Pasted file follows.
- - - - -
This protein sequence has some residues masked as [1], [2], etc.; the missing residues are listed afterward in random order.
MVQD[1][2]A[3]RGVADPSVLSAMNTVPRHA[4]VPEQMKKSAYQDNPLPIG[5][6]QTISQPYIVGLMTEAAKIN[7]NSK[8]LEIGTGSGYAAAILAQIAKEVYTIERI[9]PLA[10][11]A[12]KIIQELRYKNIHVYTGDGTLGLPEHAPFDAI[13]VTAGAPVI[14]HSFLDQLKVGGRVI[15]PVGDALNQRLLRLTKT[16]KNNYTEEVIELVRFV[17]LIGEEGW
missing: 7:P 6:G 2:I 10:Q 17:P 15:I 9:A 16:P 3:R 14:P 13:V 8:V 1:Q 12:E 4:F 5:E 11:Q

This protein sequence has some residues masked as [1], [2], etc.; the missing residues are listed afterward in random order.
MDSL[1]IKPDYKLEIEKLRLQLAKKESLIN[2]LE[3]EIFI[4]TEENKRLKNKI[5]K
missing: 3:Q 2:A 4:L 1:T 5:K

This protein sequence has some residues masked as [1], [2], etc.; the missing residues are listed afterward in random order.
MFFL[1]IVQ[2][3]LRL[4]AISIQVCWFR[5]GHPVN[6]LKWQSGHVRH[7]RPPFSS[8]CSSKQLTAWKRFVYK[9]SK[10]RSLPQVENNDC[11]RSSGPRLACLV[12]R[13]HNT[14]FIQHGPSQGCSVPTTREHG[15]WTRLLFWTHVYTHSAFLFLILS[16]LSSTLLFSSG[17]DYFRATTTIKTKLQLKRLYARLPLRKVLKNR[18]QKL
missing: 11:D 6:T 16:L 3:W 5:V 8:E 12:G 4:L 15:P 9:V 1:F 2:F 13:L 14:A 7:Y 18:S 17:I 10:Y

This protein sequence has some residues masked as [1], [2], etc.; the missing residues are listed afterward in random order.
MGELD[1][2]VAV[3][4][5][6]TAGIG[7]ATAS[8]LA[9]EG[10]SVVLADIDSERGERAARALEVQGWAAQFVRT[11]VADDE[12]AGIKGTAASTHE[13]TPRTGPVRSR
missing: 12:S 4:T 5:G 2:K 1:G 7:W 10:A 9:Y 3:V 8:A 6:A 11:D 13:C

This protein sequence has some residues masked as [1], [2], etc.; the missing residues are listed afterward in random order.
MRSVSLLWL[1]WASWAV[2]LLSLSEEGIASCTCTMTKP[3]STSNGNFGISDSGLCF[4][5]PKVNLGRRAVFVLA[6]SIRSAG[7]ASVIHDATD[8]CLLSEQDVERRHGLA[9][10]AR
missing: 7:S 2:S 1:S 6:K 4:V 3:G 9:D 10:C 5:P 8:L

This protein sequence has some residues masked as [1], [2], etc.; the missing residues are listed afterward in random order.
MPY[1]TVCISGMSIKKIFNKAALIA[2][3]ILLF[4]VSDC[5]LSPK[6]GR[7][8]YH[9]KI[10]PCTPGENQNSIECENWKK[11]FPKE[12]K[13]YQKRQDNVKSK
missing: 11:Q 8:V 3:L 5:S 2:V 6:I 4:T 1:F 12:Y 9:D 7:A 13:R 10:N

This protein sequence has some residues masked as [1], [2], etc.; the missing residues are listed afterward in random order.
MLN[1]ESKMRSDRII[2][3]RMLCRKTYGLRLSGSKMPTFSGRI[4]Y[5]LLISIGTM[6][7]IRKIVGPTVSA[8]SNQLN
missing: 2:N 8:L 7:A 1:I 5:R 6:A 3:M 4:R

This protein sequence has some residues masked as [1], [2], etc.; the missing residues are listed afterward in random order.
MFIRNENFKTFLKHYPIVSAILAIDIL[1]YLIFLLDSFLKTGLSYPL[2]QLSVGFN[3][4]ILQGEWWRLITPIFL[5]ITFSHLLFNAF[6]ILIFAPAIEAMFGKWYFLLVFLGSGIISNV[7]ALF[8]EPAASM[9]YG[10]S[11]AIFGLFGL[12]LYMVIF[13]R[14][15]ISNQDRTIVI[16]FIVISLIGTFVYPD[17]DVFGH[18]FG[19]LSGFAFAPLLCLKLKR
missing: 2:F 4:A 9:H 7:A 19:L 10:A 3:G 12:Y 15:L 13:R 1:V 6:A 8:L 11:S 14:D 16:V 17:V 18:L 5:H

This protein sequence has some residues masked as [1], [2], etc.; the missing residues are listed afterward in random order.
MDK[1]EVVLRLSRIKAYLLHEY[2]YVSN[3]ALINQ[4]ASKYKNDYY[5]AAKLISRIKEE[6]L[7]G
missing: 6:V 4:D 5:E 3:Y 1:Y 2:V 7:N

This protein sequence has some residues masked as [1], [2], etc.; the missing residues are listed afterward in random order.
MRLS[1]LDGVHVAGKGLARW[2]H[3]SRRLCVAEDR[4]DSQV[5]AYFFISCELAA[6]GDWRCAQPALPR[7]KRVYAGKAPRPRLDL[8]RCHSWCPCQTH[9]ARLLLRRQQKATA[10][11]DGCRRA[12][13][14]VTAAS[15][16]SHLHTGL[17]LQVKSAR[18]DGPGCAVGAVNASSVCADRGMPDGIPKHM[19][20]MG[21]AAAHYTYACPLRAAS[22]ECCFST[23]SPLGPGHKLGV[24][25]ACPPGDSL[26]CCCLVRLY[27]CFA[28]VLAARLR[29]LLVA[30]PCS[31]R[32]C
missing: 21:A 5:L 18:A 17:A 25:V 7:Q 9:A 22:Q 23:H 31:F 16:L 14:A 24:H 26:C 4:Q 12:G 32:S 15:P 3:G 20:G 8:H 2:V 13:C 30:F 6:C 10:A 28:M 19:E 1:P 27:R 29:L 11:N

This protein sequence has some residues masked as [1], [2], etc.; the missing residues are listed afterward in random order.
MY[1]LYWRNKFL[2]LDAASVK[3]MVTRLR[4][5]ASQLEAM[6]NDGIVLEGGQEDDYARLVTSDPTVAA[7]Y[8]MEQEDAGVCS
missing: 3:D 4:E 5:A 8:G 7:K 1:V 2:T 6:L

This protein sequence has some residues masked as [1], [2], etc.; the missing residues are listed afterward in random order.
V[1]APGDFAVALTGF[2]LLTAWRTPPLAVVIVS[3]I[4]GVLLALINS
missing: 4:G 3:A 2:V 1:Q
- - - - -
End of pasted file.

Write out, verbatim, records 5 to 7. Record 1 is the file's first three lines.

This protein sequence has some residues masked as [1], [2], etc.; the missing residues are listed afterward in random order.
MRSVSLLWL[1]WASWAV[2]LLSLSEEGIASCTCTMTKP[3]STSNGNFGISDSGLCF[4][5]PKVNLGRRAVFVLA[6]SIRSAG[7]ASVIHDATD[8]CLLSEQDVERRHGLA[9][10]AR
missing: 7:S 2:S 1:S 6:K 4:V 3:G 9:D 10:C 5:P 8:L

This protein sequence has some residues masked as [1], [2], etc.; the missing residues are listed afterward in random order.
MPY[1]TVCISGMSIKKIFNKAALIA[2][3]ILLF[4]VSDC[5]LSPK[6]GR[7][8]YH[9]KI[10]PCTPGENQNSIECENWKK[11]FPKE[12]K[13]YQKRQDNVKSK
missing: 11:Q 8:V 3:L 5:S 2:V 6:I 4:T 1:F 12:Y 9:D 7:A 13:R 10:N

This protein sequence has some residues masked as [1], [2], etc.; the missing residues are listed afterward in random order.
MLN[1]ESKMRSDRII[2][3]RMLCRKTYGLRLSGSKMPTFSGRI[4]Y[5]LLISIGTM[6][7]IRKIVGPTVSA[8]SNQLN
missing: 2:N 8:L 7:A 1:I 5:R 6:A 3:M 4:R